Invasive SpeciesOriental bittersweet

Celastrus orbiculatus
FOUND by fros
2011-10-18
Cape Elizabeth
ID Confirmed
Quality checked by gardenerguy
Peer reviewed by
Field Notes
It is October 18, 2011. The air is fresh, and the temperature is approximately 68ºFahrenheit. It is a sunny day, and the leaves around us are changing to a crisp gold and red. We are down at a fenced in swampy area past our school's parking lot. Originally we did not think that finding an Oriental bittersweet in this area would be very likely, though this plant looks just like one. The bittersweet that we found is wound up the sides of the metal fence around the swamp. Past our bittersweet is a clump of what looks like at least five others. Our bittersweet's leaves look about ready to fall off, and there are few of them left as it is. Air is blowing through the area, and the tall grass on the other side of the fence is dancing around. On closer inspection we think that our assumption is correct, and we are start to get ready for the photos. The berries are small and red orange and grouped in small bunches around the plant. The leaves are a green and orange and almost ready to fall off. We think we found the bittersweet.
Supporting Evidence
Photo of my evidence.
Shown here are the leaves of the plant that we found. They are nearly identical to those of the Oriental bittersweet. Of oblong shape, the center was wide and the point was sharpened, like those of any other bittersweet. They were a green and yellow color, and appeared ready to fall off at the time that we went. Since it was fall at the time, the leaves had started to turn brown, and no longer were their normal color of green. However, traces of green were still apparent in the leaves. Regardless, it was obvious that they were the leaves of the bittersweet.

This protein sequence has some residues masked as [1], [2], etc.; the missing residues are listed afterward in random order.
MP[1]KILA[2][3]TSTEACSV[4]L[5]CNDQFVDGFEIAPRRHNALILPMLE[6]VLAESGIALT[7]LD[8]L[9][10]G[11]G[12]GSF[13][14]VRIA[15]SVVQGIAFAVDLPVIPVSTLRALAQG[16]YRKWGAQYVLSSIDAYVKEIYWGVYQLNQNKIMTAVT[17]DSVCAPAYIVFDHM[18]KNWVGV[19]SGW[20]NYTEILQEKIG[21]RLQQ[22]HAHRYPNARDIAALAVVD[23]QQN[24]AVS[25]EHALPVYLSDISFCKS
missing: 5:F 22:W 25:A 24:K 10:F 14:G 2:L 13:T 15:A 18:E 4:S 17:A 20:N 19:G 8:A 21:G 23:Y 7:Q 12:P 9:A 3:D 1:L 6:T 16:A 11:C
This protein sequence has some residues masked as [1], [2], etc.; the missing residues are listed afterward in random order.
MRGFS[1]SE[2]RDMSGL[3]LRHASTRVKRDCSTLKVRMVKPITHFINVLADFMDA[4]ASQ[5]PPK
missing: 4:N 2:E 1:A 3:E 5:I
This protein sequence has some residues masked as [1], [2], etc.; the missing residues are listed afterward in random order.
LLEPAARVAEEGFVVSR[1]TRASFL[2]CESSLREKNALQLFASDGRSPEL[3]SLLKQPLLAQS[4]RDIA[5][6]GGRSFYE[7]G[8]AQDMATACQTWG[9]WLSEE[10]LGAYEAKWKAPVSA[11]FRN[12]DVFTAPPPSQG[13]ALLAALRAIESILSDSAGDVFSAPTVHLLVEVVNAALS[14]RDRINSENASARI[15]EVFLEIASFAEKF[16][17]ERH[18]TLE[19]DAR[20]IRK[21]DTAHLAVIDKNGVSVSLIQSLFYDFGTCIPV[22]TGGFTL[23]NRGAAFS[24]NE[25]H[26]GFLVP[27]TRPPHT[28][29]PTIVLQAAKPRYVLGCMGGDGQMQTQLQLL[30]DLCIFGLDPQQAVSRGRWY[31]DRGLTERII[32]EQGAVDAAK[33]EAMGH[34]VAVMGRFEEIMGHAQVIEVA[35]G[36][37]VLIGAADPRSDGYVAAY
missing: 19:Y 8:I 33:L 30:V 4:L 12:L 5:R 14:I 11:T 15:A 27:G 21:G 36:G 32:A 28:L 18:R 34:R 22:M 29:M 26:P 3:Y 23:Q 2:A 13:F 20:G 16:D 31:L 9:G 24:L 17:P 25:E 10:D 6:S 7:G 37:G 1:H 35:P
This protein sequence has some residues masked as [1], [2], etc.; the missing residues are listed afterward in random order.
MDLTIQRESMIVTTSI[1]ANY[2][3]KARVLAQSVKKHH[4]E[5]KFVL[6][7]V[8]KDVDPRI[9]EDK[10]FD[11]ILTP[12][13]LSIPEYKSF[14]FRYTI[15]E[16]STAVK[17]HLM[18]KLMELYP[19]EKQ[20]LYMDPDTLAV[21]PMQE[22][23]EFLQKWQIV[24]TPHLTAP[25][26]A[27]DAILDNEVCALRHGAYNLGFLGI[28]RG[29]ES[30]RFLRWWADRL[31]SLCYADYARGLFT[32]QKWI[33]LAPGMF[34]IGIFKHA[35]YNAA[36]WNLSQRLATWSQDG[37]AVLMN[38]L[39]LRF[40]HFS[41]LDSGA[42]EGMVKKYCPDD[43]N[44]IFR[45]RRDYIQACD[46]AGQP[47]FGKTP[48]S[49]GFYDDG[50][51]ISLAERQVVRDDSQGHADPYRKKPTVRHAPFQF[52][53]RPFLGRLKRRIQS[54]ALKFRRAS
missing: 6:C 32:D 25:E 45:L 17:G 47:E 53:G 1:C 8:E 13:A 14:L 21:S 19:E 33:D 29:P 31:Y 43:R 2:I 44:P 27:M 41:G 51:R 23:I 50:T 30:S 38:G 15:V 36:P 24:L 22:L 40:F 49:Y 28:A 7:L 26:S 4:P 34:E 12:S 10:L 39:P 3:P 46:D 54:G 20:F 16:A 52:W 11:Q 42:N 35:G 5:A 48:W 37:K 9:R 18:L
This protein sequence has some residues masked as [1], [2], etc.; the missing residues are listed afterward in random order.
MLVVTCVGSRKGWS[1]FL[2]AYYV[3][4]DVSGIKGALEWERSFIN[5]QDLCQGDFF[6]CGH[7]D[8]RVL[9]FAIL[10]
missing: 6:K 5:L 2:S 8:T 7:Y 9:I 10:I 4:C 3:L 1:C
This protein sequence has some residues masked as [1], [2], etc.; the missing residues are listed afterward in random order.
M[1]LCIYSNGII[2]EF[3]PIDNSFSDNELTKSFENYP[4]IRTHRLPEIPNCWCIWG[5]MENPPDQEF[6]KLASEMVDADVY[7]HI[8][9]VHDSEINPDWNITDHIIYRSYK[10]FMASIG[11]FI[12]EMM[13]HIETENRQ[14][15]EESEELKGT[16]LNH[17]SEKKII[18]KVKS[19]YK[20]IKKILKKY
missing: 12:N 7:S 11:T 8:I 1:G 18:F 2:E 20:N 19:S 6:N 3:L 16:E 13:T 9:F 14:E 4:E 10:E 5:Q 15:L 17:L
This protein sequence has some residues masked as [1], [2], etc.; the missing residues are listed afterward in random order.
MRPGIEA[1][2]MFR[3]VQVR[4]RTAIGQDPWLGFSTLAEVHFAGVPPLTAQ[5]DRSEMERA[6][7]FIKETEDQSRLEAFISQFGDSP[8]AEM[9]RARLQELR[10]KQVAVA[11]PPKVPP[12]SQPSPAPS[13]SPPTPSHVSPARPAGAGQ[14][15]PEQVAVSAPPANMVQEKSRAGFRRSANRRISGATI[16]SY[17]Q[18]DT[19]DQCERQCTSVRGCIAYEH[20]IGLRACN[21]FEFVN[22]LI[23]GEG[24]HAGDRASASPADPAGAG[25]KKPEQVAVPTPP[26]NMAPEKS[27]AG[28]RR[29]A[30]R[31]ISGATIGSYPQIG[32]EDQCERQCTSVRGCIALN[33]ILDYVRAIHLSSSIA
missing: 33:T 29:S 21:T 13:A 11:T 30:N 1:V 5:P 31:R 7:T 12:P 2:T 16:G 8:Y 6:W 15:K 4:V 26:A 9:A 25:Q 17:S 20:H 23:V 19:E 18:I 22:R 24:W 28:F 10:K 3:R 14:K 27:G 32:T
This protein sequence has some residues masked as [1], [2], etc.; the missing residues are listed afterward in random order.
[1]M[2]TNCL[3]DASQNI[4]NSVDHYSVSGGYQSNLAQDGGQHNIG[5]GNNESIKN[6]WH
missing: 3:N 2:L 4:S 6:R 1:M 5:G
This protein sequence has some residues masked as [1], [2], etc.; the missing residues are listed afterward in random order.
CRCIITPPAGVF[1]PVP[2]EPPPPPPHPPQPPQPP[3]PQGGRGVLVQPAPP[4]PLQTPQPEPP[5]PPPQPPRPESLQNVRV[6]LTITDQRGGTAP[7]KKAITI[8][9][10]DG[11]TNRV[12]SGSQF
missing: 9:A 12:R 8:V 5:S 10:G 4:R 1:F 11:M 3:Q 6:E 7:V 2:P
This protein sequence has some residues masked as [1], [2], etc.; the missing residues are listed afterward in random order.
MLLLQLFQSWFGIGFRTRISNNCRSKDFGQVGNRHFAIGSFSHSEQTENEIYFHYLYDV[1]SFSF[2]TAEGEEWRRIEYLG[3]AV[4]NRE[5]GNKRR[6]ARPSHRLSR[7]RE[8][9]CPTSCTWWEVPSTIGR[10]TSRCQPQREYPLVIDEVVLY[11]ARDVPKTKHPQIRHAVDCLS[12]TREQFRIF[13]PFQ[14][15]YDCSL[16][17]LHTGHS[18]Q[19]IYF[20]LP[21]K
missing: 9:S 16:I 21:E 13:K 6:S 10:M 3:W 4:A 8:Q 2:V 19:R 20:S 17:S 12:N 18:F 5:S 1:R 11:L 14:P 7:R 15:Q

Photo of my evidence.
Shown here are the berries of the plant that we found. They are mostly red, some with a slight orange tinge to them. A yellow/orange area held them to the vine. The shape is that of the bittersweet's, with all sides of each berry somewhat converging into the center and the bottom of the berry. While this sounds strange, looking at the specific berries makes this understandable. This forms several small lines on the sides of the berry, just like on any other Oriental bittersweet. By putting all of this evidence together, we determined that these berries were definitely those of the Oriental bittersweet.
Photo of my evidence.
Here there is a detailed picture of the twisting of the branches around the fence. Using this method the Oriental Bittersweet can grasp most every type of object or plant that is enough strong to hold it. The vines on our bittersweet are comparable to others in that, while they are still small, they have already started to wrap itself around other things. Once it gets larger, this can become dangerous, as they can be quite difficult to get rid of. The vines of the plant here look somewhat dry, which is natural as it is getting late in the year. The vines are growing small "prickles" along its sides, which can become rather sharp and grow larger with the plant. It is obvious that these vines are those of the invasive Oriental bittersweet.
Species Observation: Species Looked For
Did you find it?: 
I think I found it
Scientific name:
Celastrus orbiculatus
Common name:
Oriental bittersweet
Sampling method: 
Quadrat (user-placement)
Photo of our sampling method.
Place Studied
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Map this species
Latitude: 
N 43.593089 °
Longitude: 
W -70.232083 °
Observation Site Information
A photo of our study site.
Habitat: 
Upland - Developed areas
Trip Information
Name:
CEMS School Grounds
Trip date: 
Tue, 2011-10-18 08:50
Town or city: 
Cape Elizabeth
Type of investigation: 
Species Survey
Ecosystem: 
Upland
Watershed: 
Eastern Coastal
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